I never really realized how tall my brother is or that he could actually be comforting until he took my 5 ft. mother in his arms yesterday to keep her from completely dissolving in the sadness that overtook her.
Maybe he’s not such a little brother afterall.
It is difficult to adjust to this new role – that of being caretakers for the ones who took care of us.
I hate being just your friend.
The word cancer is like an anvil. It is weighty and dark, a tunnel with no light at the end. It falls out of the atmosphere and pounds me into the ground with one swift stroke. It is deafening and any other word issued from the moving mouth is a silenced by a jet engine roar.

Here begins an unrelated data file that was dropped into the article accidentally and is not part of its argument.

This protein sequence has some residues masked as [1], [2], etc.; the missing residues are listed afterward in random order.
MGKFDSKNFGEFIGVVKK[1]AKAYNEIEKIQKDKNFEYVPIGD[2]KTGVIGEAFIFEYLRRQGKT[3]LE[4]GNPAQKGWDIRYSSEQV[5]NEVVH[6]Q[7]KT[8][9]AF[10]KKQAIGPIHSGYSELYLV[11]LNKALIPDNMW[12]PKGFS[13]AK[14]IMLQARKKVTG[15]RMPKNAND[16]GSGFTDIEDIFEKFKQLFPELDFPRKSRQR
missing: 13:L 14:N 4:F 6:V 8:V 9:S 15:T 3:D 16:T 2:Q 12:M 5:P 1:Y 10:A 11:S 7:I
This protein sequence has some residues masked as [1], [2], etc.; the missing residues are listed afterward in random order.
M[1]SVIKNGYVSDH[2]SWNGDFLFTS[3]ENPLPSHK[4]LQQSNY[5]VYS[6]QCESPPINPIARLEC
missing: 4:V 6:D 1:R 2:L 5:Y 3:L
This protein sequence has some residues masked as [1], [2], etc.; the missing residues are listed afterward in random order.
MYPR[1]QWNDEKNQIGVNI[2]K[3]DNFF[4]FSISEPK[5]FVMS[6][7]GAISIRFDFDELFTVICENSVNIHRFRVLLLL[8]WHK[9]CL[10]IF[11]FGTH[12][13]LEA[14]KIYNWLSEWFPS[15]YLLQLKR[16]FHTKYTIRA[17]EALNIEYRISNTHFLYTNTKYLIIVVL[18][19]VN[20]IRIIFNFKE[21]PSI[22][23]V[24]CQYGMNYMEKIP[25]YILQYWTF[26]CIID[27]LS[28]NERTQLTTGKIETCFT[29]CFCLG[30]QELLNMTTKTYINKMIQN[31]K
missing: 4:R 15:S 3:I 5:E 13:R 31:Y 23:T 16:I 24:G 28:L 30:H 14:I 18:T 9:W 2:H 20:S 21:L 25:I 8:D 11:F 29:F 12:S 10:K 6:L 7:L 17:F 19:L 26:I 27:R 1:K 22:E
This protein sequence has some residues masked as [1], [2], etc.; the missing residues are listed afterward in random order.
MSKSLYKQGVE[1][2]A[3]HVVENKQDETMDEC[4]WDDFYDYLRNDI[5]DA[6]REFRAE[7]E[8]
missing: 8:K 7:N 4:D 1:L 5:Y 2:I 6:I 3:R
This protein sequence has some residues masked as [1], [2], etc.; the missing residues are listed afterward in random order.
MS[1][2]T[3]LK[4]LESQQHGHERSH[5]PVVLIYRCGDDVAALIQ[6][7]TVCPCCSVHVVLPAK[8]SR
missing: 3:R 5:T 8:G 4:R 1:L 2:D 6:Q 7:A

I am still standing, but I feel like I have just crumpled into my body like a deflated helium balloon.
The PET scan showed blah blah blah metabolic activity in blah blah blah chemotherapy on Tuesday blah blah blah
The PET scan showed the PET scan showed the PET scan
Crumpling, crumpling, crumpling and tears and wailing and pounding of fists.
In being a healthcare provider, I almost forgot what it was like on the other side – the waiting and the watching and not-knowing. The remembering is worse than anything.
I’m still standing, still hearing the jet engine roar and watching the moving mouth and nodding.